Bert Six / Warner Brothers
South side of the 7000 block of Hollywood Boulevard
A succession of tragedies has marked the life of Patricia Neal, whose bright promise on Broadway in the mid-1940s took her to Hollywood and into a succession of lackluster films, as well as a desperate love affair with actor Gary Cooper and marriage to British writer Roald Dahl.
In 1945, with $60 and a burning ambition, Neal went to New York. She got an understudy’s job in “The Voice of the Turtle” on Broadway but basically earned her livelihood as a cashier, clerk and model while trying out for parts.
Playwright Eugene O’Neill took an interest in her, and that led to her being hired by the Theatre Guild to appear in the summer tryout of a play in Westport, Conn.
There, she was seen by Lillian Hellman, who wanted her for “Another Part of the Forest,” and by Richard Rodgers, who wanted to cast her as the female lead in “John Loves Mary.” She chose the Hellman play — and that 1947 engagement brought her five major awards, including a Tony and the New York Drama Critics’ Award.
It also brought her several screen offers. She signed with Warner Bros. and landed in Hollywood in December of 1948 to star in the film version of the play she had turned down in New York — “John Loves Mary.”
She made nine films in three years, the most notable of which probably was “The Fountainhead” (1949), in which she portrayed the spoiled, neurotic Dominique of Ayn Rand’s novel. Her costar was Cooper. She was sneered at by the critics, who also panned “The Bright Leaf” (1950), the second film in which she starred with Cooper.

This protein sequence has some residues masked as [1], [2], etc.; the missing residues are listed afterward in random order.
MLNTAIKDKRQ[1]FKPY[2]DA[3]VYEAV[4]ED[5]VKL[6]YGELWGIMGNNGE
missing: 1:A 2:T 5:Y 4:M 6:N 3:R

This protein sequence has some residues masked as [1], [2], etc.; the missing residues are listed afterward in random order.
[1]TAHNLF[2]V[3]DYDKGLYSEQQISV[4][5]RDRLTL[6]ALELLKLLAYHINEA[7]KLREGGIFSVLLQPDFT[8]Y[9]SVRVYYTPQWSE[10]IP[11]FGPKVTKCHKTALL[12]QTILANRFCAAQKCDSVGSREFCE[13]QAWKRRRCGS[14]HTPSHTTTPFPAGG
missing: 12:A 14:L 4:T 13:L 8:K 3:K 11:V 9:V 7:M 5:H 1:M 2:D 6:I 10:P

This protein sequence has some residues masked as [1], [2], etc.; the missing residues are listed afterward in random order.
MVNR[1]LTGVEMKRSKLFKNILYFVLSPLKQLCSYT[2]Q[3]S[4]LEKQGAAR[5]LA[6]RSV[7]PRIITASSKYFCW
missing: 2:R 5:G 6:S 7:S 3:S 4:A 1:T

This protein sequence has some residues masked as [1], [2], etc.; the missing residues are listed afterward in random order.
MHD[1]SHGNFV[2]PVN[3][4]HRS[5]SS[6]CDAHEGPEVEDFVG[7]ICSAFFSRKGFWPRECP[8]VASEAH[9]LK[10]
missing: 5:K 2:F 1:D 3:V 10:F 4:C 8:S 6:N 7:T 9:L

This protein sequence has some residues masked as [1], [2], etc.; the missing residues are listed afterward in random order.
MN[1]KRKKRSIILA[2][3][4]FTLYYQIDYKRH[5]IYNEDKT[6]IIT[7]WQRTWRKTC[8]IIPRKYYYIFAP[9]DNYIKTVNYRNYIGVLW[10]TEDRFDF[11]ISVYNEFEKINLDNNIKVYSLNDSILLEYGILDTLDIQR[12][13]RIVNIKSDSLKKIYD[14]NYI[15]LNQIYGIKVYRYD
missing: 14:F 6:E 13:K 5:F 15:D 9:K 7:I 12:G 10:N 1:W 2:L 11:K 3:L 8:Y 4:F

Having been suspended by Warner Bros. for refusing to star in a western with Randolph Scott, Neal decided to leave Hollywood. Later she recalled that she just wasn’t ready for the movies the first time around. “I blame nobody but myself and my immaturity,” she said.
She returned to New York, where in December 1952 she opened in a revival of “The Children’s Hour.” She then played off Broadway in “School for Scandal.”
As she rebuilt that career, she played Broadway in “A Roomful of Roses,” was associated with the Actors Studio and was chosen by Elia Kazan to fill in for Barbara Bel Geddes in “Cat on a Hot Tin Roof.”
She also scored a film success in “A Face in the Crowd” with Andy Griffith. In 1960, she had a small part in the film “Breakfast at Tiffany’s.”
But that same year the first tragedy struck. Her infant son, Theo, was being wheeled across a New York street by a nurse when the stroller was struck by a passing cab. The child underwent a series of operations and was left with water on the brain.
Two years later, her daughter, Olivia, 7, died from brain inflammation after a case of measles.
In February 1965, at the age of 39, after the first day of filming for “Seven Women,” Patricia Neal suffered a brain hemorrhage while giving her oldest daughter, Tessa, 8, a bath.
She had two more strokes after her arrival at UCLA Medical Center, where she underwent a seven-hour operation.
Late in November 1966, on a day she remembered clearly from then on, she suddenly “wanted to live again.” She said, “When I ‘woke up’ and had been ill for 18 months, I began to like life again.”
Although initially reluctant to attempt stage parts because of her difficulty memorizing lines, Neal was cast in the 1968 film “The Subject Was Roses” with Jack Albertson and Martin Sheen. She portrayed a hateful, pitiful woman worn down by 25 years of marriage.
It was regarded as a triumph and resulted in an Academy Award nomination.
Points of interest
|1968||Best Actress||The Subject Was Roses||Nomination|